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The Project that Found a New Way to Share Same Urban Environment with Different Generations - Outings

02/12/2014 10:20 GMT | Updated 29/01/2015 10:59 GMT

The modern cityscape is a visually cluttered space, full of government signage, billboards and sporadically public mural or unsolicited street art. Therefore, it is not surprising that a lot of art goes unnoticed or just categorised as 'urban noise' and not important by passersby.

This is where The Outings Project comes to challenge all that. Set up as a 'global participative' one, the project concentrates on the way different people respond to images, which are taken out of their normal logical white walls institutionalised context and pasted up in random public spaces.

Nothing new so far you would say, but actually you would be in for a surprise. What sets it apart from every other project, is the fact that it provides an opportunity for everyone to get involved and decide how their urban environment should look like. In Julien Casabianca (Outings Project's main instigator) own words:

It's a way to discover how we can share the same urban environment with different generations and different kind of persons : when we stick, we obtain exactly the same reactions from both young and old; hip-hop teenagers to harpsichord old men. Everyone finds it beautiful... Maybe because the aesthetics in these paintings is in our common culture, without opposition of generations.

Below: in Dijon

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The idea of taking classical paintings out of their white walls context to the city walls, continues Casabianca, comes from the so called "artistic squats culture" (occupy buildings for art). In fact, 'taking temporarily a building that was kept empty and forgotten years and years by its owner', explains Julien, 'offers that building to feel the spirit of freedom. That's weird, because a building is supposed to feel nothing. But people who like one house will understand. This is where Outings comes: to feel poetically the necessity to liberate all those portraits of people, who are a little bit forgotten in walls and museums' corners. We give them freedom, like an animal is freed from the zoo. We feel them very grateful'.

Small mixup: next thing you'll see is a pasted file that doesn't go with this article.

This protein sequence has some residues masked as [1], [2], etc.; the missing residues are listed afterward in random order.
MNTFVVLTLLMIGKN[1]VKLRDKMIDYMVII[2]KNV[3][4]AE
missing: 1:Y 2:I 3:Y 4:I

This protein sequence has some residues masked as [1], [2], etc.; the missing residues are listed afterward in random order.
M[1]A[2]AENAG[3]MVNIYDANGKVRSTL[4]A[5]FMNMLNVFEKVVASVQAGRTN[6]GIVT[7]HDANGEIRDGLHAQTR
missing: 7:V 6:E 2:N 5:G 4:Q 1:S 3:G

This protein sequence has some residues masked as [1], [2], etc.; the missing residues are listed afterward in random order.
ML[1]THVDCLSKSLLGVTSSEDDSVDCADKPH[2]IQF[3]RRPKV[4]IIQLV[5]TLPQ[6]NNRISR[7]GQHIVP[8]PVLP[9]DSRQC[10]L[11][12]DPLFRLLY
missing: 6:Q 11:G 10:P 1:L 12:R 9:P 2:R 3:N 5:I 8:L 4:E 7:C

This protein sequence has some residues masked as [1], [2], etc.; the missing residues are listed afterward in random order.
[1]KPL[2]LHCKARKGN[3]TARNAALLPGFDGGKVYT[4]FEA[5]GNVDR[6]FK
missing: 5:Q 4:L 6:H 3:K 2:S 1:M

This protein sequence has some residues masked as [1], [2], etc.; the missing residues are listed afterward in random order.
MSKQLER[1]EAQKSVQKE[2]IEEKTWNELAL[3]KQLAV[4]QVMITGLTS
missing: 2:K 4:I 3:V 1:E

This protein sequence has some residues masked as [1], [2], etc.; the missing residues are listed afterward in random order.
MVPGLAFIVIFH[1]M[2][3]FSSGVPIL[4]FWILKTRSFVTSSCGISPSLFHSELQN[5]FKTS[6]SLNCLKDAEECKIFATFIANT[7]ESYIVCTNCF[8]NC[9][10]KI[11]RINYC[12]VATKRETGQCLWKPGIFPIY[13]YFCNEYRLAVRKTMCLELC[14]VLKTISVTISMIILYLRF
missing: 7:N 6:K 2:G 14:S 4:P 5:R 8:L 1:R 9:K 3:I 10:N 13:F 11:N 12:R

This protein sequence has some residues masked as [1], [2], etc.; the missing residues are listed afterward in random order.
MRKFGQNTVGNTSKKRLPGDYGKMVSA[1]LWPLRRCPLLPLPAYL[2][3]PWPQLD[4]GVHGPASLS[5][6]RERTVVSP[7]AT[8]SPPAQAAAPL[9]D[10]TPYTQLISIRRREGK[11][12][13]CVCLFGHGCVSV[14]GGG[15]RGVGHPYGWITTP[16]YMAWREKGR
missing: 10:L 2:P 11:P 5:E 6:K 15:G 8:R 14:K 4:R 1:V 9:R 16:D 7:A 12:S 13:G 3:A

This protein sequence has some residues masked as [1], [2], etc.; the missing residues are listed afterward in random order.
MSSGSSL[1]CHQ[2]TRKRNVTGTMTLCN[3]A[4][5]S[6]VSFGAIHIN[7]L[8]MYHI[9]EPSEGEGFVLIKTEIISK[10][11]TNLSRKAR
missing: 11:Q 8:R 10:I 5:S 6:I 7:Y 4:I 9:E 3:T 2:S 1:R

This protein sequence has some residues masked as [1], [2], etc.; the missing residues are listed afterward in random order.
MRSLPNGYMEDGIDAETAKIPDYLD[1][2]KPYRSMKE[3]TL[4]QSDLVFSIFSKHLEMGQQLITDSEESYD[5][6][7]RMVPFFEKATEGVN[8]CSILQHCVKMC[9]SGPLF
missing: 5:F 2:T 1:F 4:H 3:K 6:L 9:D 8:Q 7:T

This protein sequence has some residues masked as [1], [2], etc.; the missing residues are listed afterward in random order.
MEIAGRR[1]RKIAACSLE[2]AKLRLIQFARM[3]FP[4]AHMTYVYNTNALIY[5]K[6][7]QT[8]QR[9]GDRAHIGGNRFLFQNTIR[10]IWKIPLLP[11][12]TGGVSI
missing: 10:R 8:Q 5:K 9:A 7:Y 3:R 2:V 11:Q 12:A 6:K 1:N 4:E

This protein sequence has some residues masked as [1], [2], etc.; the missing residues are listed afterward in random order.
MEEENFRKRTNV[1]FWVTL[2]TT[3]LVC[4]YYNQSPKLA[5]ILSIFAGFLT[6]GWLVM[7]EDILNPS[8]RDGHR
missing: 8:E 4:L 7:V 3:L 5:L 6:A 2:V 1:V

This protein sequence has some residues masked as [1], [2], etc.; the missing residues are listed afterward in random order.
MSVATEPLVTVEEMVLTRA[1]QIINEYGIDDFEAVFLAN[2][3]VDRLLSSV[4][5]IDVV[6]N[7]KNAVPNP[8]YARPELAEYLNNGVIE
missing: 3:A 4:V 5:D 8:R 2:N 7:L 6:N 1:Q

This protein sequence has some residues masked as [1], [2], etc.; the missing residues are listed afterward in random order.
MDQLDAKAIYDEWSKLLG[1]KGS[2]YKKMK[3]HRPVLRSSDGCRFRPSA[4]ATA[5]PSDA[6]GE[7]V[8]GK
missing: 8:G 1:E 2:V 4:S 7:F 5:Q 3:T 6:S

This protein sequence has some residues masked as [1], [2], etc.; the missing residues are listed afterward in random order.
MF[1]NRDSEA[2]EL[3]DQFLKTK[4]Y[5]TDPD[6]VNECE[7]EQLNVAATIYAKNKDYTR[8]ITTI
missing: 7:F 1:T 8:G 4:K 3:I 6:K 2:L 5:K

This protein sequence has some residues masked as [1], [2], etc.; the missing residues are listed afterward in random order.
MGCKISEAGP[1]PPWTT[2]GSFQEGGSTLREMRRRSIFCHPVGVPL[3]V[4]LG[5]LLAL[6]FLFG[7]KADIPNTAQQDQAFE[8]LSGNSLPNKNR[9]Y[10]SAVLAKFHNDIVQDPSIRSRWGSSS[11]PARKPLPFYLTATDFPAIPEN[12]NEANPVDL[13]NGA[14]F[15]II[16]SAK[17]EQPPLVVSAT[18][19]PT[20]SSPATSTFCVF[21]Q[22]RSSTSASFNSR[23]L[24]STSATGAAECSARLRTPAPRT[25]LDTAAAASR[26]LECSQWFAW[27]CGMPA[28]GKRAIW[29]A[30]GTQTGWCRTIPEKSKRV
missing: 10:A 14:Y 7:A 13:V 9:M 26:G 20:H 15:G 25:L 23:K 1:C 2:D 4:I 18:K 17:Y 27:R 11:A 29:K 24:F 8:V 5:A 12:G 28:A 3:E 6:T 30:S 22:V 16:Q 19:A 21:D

And while some might argue that project will raise questions about value, aesthetics, reclaiming public space and taking ownership of the urban environment, Julien and partners are convinced that 'art can revitalize cities only if citizen are directly connected, not only spectators. Outings invite everyone to join the project and do it. We started in August and so far the interest has grown exponentially. People join us every day; from Paraguay, Malaysia, Benin, Italia, Spain, Argentina, Uruguay and Poland'.

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If worried about the legal side of things, since obviously, putting art in public spaces can be problematic, especially if unsolicited, the solution is simple:

'We stick only on not maintained walls. The owner can't say that we damaged his a wall, that is already degraded. And its only wallpaper, it needs just a few minutes to remove without any damage'. And yes, 'some walls are painted over after our paste-ups, but only the actual wall and not the paste-up ! '

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As for what the future holds, Julien says that 'We are actually doing some prep work to collaborate with some French museums (and their youth communities) , and invite them to collaborate with us, and paste up on authorized walls'.

I will continue following up the development of Outings to see its growth and impact and in the meantime- good luck!

All images: courtesy of The Outings Project